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When I am studying about differential geometry, I have many exercise about write the equation of the tangent to curve $\gamma = r(t)$, with $r: I \to \mathbb{R}^3$, at point $r(x_0)$. That is the line through $r(x_0)$ and has direction vector $r'(x_0)$.

I confused when $r(x_0)$ and $r'(x_0)$ are elements of $\mathbb{R}^3$, why the first one is viewed as "point", while the other one is viewed as "vector".

Moreover, I wonder the space $\mathbb{R}^3$ is endowed with affine space structure or vector space structure.

As an easier example, when studying analytic geometry in high school, we write that a point $M \in \mathbb{R^3}$ is a 3-tuple $(x,y,z)$, while a "vector" $\overrightarrow{m}$ is the same with 3-tuple $(u,v,w)$. What is the different between two notations?

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    $\begingroup$ Very simply because we want the line passing through the point $r(t_0)$ with direction vector $r'(t_0)$. Some people and texts do distinguish between point $(a,b,c)$ and vector $\langle a,b,c\rangle$, but the astute reader/student usually figures out how to interpret things correctly if we use the same notation. $\endgroup$ – Ted Shifrin Dec 8 '16 at 6:44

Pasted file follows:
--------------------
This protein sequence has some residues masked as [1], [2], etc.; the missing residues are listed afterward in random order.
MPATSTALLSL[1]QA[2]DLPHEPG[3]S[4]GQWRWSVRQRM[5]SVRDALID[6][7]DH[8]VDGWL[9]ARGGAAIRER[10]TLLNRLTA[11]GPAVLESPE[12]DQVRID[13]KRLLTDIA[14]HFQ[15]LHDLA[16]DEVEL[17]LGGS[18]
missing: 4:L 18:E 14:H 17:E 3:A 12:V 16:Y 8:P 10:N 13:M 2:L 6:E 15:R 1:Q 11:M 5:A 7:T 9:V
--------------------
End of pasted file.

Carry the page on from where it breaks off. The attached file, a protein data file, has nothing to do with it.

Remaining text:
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If you do things carefully, then you view your curve as having values in the three-dimensional Euclidean (or affine) space, which I denote by $E^3$ to distinguish it from the vector space. (You can see this from the fact that if you draw the situation, then you can determine the tangent without knowing where the origin lies.) But it is easy to see that via the affine structure, you can identify each tangent space $T_xE^3$ with the modelling vector space $\mathbb R^3$. The affine structure in particular allows you to form $y=x+v\in E^3$ for $x\in E^3$ and $v\in\mathbb R^3$. Using this, the identification of $\mathbb R^3$ with $T_xE^3$ is given by mapping $v$ to the derivative at $t=0$ of the curve $t\mapsto x+tv$. So for a smooth curve $r:I\to E^3$ you get $r'(t)\in T_{r(t)}E^3\cong\mathbb R^3$ (and the tangent line at $t_0$ is the unique affine line which passes through $r(t_0)$ has the same derivative there as $r$).

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